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Normally, the pulmonary vascular system is a high-flow, low-resistance circuit, with a mean pulmonary arterial pressure that constitutes approximately 15% to 20% of the systemic circulation.1 Normal pulmonary arterial systolic pressures range from 15 to 30 mm Hg, whereas diastolic pulmonary arterial pressures range from 4 to 12 mm Hg.1 Pulmonary hypertension is defined as a mean pulmonary arterial pressure >25 mm Hg at rest or >30 mm Hg during exertion.1,2

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Pulmonary hypertension is classified based on measurements of pulmonary capillary wedge pressure (PCWP) and pulmonary vascular resistance. Patients with pulmonary arterial hypertension have a mean pulmonary arterial pressure >25 mm Hg, a pulmonary vascular resistance >240 dynes/s/cm5, and a PCWP <15 mm Hg.2 In contrast, patients with pulmonary hypertension caused by left heart disease, the most common cause of pulmonary hypertension, have a PCWP >15 mm Hg.2 Although echocardiography can estimate pulmonary arterial pressure in a patient with suspected pulmonary hypertension, definitive diagnosis requires right heart catheterization.

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The World Health Organization classifies pulmonary hypertension into five categories based on cause and response to treatment (Table 1).1,3 Some patients have features of multiple categories, but the majority have one predominant type of pulmonary hypertension.4 Accurate classification of pulmonary hypertension is key to directing treatments, which vary among the categories. Pulmonary venous hypertension is the most common cause of pulmonary hypertension, affecting almost 4 million patients in the United States.4 In contrast, pulmonary arterial hypertension is the least common cause of pulmonary hypertension, with an estimated prevalence of 15 patients per million.4,5 Pulmonary hypertension develops in up to 4% of patients with chronic thromboembolic disease.4,6,7 Regardless of the cause, patients with pulmonary hypertension have high morbidity and mortality rates,4,8 with a 5-year mortality rate for patients with idiopathic pulmonary arterial hypertension exceeding 30%.5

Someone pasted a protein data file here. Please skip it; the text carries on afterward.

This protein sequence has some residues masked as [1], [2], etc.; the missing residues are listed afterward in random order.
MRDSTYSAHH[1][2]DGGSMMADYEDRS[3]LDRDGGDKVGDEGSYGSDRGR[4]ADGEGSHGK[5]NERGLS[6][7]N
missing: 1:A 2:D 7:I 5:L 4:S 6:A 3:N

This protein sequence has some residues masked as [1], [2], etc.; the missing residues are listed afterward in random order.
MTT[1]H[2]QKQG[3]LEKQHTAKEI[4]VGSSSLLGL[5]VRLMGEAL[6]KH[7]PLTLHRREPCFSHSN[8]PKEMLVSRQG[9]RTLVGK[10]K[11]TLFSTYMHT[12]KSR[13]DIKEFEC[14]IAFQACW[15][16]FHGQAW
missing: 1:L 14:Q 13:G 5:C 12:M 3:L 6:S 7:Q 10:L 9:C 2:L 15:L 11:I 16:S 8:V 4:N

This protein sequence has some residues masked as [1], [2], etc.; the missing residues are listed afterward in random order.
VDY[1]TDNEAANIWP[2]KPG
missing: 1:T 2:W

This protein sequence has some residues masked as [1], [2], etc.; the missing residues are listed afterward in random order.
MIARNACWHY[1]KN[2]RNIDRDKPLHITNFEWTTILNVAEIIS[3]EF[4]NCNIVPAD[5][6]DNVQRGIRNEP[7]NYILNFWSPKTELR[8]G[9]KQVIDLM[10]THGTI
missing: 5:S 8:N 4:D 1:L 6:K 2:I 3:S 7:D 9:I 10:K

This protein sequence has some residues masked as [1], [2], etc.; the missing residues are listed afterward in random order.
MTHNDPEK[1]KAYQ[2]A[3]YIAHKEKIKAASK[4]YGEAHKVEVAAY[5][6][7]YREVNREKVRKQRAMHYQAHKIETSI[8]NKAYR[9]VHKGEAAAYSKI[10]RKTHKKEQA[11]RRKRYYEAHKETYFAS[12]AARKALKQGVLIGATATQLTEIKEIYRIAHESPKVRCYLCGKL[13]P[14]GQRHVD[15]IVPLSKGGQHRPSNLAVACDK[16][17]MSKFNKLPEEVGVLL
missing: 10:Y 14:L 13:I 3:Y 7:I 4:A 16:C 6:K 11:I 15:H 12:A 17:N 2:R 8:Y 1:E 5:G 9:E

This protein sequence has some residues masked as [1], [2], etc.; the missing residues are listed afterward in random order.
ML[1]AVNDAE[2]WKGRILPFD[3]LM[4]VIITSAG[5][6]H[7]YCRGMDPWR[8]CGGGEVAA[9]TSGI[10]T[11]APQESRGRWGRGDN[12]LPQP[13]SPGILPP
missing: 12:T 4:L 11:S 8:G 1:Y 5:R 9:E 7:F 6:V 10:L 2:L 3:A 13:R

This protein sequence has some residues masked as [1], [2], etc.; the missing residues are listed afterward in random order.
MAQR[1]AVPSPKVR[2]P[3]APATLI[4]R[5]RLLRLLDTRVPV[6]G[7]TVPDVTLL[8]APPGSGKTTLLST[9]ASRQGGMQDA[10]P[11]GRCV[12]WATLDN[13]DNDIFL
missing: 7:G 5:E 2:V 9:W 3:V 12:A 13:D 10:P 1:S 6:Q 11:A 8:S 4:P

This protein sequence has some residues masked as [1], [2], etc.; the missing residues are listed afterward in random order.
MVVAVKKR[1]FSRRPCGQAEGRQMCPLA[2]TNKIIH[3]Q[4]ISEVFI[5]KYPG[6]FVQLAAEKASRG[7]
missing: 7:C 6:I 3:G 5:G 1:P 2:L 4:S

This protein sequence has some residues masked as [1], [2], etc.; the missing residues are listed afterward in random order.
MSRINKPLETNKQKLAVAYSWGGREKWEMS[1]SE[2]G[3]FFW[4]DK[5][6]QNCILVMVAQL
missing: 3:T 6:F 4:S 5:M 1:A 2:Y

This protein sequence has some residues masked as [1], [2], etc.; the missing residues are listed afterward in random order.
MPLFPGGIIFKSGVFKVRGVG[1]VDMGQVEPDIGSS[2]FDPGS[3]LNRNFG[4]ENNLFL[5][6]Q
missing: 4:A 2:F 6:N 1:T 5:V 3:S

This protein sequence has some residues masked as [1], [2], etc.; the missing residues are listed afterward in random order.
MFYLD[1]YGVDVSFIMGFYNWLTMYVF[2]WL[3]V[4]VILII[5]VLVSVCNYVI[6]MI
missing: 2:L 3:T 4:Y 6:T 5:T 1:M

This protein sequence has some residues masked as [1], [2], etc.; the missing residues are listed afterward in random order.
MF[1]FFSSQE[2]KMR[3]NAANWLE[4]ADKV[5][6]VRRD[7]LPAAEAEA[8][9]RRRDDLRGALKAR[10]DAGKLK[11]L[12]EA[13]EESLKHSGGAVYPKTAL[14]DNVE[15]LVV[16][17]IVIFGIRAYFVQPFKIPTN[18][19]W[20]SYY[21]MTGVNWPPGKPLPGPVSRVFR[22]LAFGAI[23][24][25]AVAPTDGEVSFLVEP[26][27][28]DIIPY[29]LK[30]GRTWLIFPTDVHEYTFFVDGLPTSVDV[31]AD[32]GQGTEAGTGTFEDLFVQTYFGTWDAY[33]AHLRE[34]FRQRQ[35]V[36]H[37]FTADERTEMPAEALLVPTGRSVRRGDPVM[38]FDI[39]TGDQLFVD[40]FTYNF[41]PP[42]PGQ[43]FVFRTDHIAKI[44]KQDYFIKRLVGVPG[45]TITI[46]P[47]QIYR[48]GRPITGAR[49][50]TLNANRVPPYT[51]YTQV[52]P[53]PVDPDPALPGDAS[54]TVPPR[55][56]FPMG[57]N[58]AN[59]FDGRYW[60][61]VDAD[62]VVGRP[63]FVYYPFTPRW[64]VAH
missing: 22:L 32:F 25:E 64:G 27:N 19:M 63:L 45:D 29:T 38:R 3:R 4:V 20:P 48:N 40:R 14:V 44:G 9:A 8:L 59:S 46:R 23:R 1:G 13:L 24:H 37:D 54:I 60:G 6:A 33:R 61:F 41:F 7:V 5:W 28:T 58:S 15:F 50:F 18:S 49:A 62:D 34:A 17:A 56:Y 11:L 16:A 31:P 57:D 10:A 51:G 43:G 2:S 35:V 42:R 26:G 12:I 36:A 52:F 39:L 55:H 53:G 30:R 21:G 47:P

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Table 1 World Health Organization Classification of Pulmonary Hypertension
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The exact pathophysiology of all forms of pulmonary hypertension remains unknown. In pulmonary arterial hypertension, the initial abnormality is endothelial dysfunction, which results in an imbalance between endogenous vasodilators (e.g., prostacyclin) and vasoconstrictors (e.g., endothelin-1). The ...

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